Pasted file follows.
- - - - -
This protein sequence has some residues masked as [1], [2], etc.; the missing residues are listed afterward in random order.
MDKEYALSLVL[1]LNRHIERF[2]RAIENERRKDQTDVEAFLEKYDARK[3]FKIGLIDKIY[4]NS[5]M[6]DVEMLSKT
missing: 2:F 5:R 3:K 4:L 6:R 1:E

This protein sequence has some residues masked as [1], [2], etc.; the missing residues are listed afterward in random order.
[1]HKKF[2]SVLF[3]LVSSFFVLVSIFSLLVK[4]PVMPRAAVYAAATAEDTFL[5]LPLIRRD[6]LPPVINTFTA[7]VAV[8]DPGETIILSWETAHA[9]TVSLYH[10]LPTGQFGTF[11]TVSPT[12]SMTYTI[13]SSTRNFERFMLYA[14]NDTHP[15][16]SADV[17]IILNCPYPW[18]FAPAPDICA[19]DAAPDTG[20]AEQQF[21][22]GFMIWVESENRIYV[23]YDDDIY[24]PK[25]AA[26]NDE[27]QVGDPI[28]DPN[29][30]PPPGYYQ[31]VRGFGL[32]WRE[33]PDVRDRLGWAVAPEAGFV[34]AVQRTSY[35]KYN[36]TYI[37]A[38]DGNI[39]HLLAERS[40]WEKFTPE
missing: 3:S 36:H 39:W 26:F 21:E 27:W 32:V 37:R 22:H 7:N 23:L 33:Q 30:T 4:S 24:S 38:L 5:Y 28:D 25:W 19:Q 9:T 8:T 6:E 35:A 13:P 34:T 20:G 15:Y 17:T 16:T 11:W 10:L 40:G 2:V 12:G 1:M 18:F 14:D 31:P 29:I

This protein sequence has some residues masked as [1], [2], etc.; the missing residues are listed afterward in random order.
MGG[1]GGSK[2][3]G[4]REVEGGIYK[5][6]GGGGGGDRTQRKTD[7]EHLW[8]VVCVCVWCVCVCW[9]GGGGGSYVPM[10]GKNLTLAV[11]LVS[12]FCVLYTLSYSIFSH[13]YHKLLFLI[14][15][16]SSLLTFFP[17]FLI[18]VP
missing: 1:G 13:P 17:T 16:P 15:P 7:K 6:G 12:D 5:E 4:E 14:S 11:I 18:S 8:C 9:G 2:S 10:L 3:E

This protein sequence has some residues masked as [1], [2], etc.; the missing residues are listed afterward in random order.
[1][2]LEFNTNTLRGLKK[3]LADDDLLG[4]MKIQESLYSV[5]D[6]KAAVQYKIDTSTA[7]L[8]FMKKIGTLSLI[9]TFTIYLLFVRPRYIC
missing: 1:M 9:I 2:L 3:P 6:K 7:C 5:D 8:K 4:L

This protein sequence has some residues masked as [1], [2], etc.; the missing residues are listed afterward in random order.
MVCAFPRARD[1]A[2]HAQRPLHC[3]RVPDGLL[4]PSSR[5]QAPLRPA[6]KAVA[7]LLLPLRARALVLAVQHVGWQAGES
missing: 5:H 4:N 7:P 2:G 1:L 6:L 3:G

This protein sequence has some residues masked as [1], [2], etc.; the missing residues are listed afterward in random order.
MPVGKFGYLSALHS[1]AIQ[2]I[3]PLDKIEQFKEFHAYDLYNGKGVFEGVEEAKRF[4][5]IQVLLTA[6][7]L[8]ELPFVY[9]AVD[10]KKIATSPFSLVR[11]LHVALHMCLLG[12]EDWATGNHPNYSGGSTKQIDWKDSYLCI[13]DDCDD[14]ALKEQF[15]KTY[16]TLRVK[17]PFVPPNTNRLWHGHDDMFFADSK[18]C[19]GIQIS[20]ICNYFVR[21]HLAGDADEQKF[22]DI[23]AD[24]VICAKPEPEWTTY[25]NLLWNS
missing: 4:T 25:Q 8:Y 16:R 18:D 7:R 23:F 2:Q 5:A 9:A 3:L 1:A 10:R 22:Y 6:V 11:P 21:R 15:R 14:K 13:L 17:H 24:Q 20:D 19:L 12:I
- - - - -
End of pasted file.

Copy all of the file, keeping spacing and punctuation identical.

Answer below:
This protein sequence has some residues masked as [1], [2], etc.; the missing residues are listed afterward in random order.
MDKEYALSLVL[1]LNRHIERF[2]RAIENERRKDQTDVEAFLEKYDARK[3]FKIGLIDKIY[4]NS[5]M[6]DVEMLSKT
missing: 2:F 5:R 3:K 4:L 6:R 1:E

This protein sequence has some residues masked as [1], [2], etc.; the missing residues are listed afterward in random order.
[1]HKKF[2]SVLF[3]LVSSFFVLVSIFSLLVK[4]PVMPRAAVYAAATAEDTFL[5]LPLIRRD[6]LPPVINTFTA[7]VAV[8]DPGETIILSWETAHA[9]TVSLYH[10]LPTGQFGTF[11]TVSPT[12]SMTYTI[13]SSTRNFERFMLYA[14]NDTHP[15][16]SADV[17]IILNCPYPW[18]FAPAPDICA[19]DAAPDTG[20]AEQQF[21][22]GFMIWVESENRIYV[23]YDDDIY[24]PK[25]AA[26]NDE[27]QVGDPI[28]DPN[29][30]PPPGYYQ[31]VRGFGL[32]WRE[33]PDVRDRLGWAVAPEAGFV[34]AVQRTSY[35]KYN[36]TYI[37]A[38]DGNI[39]HLLAERS[40]WEKFTPE
missing: 3:S 36:H 39:W 26:F 21:E 27:W 32:V 37:R 22:H 7:N 23:L 33:Q 30:T 4:S 24:S 38:L 5:Y 28:D 25:W 19:Q 9:T 8:T 6:E 35:A 13:P 34:T 20:G 15:Y 17:T 16:T 11:W 10:L 40:G 2:V 12:G 1:M 18:F 14:D 31:P 29:I

This protein sequence has some residues masked as [1], [2], etc.; the missing residues are listed afterward in random order.
MGG[1]GGSK[2][3]G[4]REVEGGIYK[5][6]GGGGGGDRTQRKTD[7]EHLW[8]VVCVCVWCVCVCW[9]GGGGGSYVPM[10]GKNLTLAV[11]LVS[12]FCVLYTLSYSIFSH[13]YHKLLFLI[14][15][16]SSLLTFFP[17]FLI[18]VP
missing: 1:G 13:P 17:T 16:P 15:P 7:K 6:G 12:D 5:E 4:E 14:S 11:I 18:S 8:C 9:G 2:S 10:L 3:E

This protein sequence has some residues masked as [1], [2], etc.; the missing residues are listed afterward in random order.
[1][2]LEFNTNTLRGLKK[3]LADDDLLG[4]MKIQESLYSV[5]D[6]KAAVQYKIDTSTA[7]L[8]FMKKIGTLSLI[9]TFTIYLLFVRPRYIC
missing: 1:M 9:I 2:L 3:P 6:K 7:C 5:D 8:K 4:L

This protein sequence has some residues masked as [1], [2], etc.; the missing residues are listed afterward in random order.
MVCAFPRARD[1]A[2]HAQRPLHC[3]RVPDGLL[4]PSSR[5]QAPLRPA[6]KAVA[7]LLLPLRARALVLAVQHVGWQAGES
missing: 5:H 4:N 7:P 2:G 1:L 6:L 3:G

This protein sequence has some residues masked as [1], [2], etc.; the missing residues are listed afterward in random order.
MPVGKFGYLSALHS[1]AIQ[2]I[3]PLDKIEQFKEFHAYDLYNGKGVFEGVEEAKRF[4][5]IQVLLTA[6][7]L[8]ELPFVY[9]AVD[10]KKIATSPFSLVR[11]LHVALHMCLLG[12]EDWATGNHPNYSGGSTKQIDWKDSYLCI[13]DDCDD[14]ALKEQF[15]KTY[16]TLRVK[17]PFVPPNTNRLWHGHDDMFFADSK[18]C[19]GIQIS[20]ICNYFVR[21]HLAGDADEQKF[22]DI[23]AD[24]VICAKPEPEWTTY[25]NLLWNS
missing: 4:T 25:Q 8:Y 16:R 18:D 7:R 23:F 2:Q 5:A 9:A 3:L 1:A 10:R 22:Y 6:V 11:P 21:R 15:R 14:K 13:L 17:H 24:Q 20:D 19:L 12:I